This is not the 2020 MLL Championship we wanted. This is not what we hoped for. This is not what anyone expected.
This is the 2020 MLL Championship we got. One without a semifinal decider, but ultimately a last-minute fast pass granted to the No. 1 seed Denver Outlaws and the No. 4 seed Boston Cannons after the Chesapeake Bayhawks and Connecticut Hammerheads have backed out of competition.
Gone is the chance to see the great Lyle Thompson defend his title. Gone is the chance to see Bubba Voigt and Michael Kraus ride a hot steak into the postseason. Gone is any semblance of what was absolutely feeling like a normal lacrosse event.
There is still hope for a stellar finale tomorrow on
What we know is that multiple players tested positive for COVID-19 heading into the final weekend of play. Those players are being reported as all from the same team, the Chesapeake Bayhawks. Their opponent from last night, the Connecticut Hammerheads, were on the slate for another round today. Players were given their last coronavirus screening last night a 9 p.m. and received the results at 2 p.m. today, two hours before the first semifinal. The semifinal games were delayed to give time for test results to return.
According to the MLL Championship press release regarding the situation, at least one of the athletes was experiencing symptoms related to those connected to the virus.
“Yesterday evening a player in the league approached a member of his team’s medical staff with potential symptoms of COVID-19. He was immediately placed into a full quarantine and tested. Within a few hours it was determined that he had tested positive for the virus. Following the protocol, developed with a team of leading physicians before the start of the season, Major League Lacrosse immediately placed all players into quarantine. This morning, Major League Lacrosse tested all individuals who, through contact tracing, were determined to be at risk for COVID-19.”
From the account of sources inside the event, all non-positive testing players were given the choice to keep playing or remove themselves for safety. With a variety of players working in the medical field, starting new jobs, or in the direct care of others, the players that no longer felt safe in competition were backed by their teammates in the group’s decision to suspend play for 2020. This left the Connecticut Hammerheads retracting their bid to play in the semifinals, which would have shifted to feature them against the Boston Cannons to meet the top seeded Denver Outlaws in the championship.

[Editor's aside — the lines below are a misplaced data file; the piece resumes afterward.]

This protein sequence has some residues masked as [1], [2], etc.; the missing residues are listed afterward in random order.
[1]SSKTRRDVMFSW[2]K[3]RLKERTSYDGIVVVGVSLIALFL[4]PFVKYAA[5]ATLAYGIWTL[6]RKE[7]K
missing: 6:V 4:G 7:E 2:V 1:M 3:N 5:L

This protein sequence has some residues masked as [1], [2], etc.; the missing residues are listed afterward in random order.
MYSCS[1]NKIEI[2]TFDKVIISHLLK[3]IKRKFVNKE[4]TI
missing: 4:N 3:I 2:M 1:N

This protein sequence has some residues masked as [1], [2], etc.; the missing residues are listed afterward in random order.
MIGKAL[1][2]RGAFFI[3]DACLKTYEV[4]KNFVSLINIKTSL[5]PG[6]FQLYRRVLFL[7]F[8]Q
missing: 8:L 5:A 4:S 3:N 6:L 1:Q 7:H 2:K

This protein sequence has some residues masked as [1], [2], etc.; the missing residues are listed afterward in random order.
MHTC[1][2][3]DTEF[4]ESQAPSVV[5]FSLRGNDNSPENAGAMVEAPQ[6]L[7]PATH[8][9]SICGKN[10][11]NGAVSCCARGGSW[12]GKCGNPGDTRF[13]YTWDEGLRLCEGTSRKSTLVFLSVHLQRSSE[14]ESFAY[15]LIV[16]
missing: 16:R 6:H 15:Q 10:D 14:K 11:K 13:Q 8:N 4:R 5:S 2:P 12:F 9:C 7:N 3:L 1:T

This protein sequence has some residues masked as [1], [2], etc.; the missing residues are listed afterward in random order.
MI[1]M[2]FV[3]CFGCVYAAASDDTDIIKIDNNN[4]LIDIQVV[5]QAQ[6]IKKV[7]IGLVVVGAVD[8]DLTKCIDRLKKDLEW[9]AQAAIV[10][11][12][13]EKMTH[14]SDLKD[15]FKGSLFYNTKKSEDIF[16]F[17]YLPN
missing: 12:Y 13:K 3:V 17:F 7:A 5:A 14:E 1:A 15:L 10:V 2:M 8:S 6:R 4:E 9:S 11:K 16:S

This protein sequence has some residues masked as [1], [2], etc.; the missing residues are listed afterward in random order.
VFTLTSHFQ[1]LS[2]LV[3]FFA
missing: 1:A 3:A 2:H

No players on the Boston Cannons or Denver Outlaws tested positive on their most recent screening. The teams being comfortable to move forward with game play, Friday night’s rematch on Saturday has now been moved to Sunday and will serve as a grand finale. While it already feels strange enough claiming a season champion at the end of a long week, now we will never know if the two best teams are really going to compete for the Steinfeld Trophy.
Ultimately someone, or some group, is to blame.
While it was questioned if the league should even move forward with an representation of a season in 2020, players and organizers agreed the chance to fill a sport-less void in America was too good to pass up. A “bubble” is only as strong as its weakest member and while players have commented on how serious everyone has taken the safety protocol and how professional Major League Lacrosse has been in dealing with the athletes this season, it’s a fact that at least one person had to go rogue and break regulations for the virus to enter the camp. This could have been a player, a coach or a staff member, but it also could have been from any of the countless delivery drivers, hotel and grounds workers, and other ancillary help providing support to the overall event in one way or another. The whole structure can crumble around just one selfish individual who decides to sneak away from the boundaries of the event, allow outsiders in, or deal with potential contaminates without full safety precautions. Once the virus is inside the barrier, it’s open season to infect any body it comes in contact with.
Right now, we don’t know how many people broke the rules. We don’t know how it happened. We don’t know when it happened. What we do know from talking to individuals in Annapolis that many athletes, staff members and affiliated support took safety and measurements completely seriously, acting for the greater good of the MLL and humanity by staying put, having full transparency about wellbeing, and only consumed and interacted with things they knew were minimal risk.
This could have been a result of an honest mistake. We should all hope that is the case. There can only hope that an individual in the lacrosse community would be incapable of making such a nefarious decision knowing the game’s growth and human safety is on the line.
At some point, a bad egg made a careless decision and, at minimum, cost the MLL Championship an honest match-up. On the other end of the spectrum, safety were theoretically put at risk by committing to the event, but now athletes face an actual threat against their health and the lives of others. While it seems easy to point fingers at the MLL for not having tighter control of the quarantine or even playing in the first place, it appears there is someone out there who agreed to the protocol and then sidestepped the regulations compromising countless others.
It’s impossible to think an event of this size with so many bodies from around the continent would start without any positive cases leading up to it, but, after a week of closed competitions, it’s devastating for the results to come now.
While it’s an incredibly disheartening situation to think individuals can be capable of that level of selfishness, the game of lacrosse is still on
Asterisk or not, lacrosse is still growing.
MLL Championship 2020
No. 1 Denver Outlaws vs No. 4 Boston Cannons – 2 p.m. ET on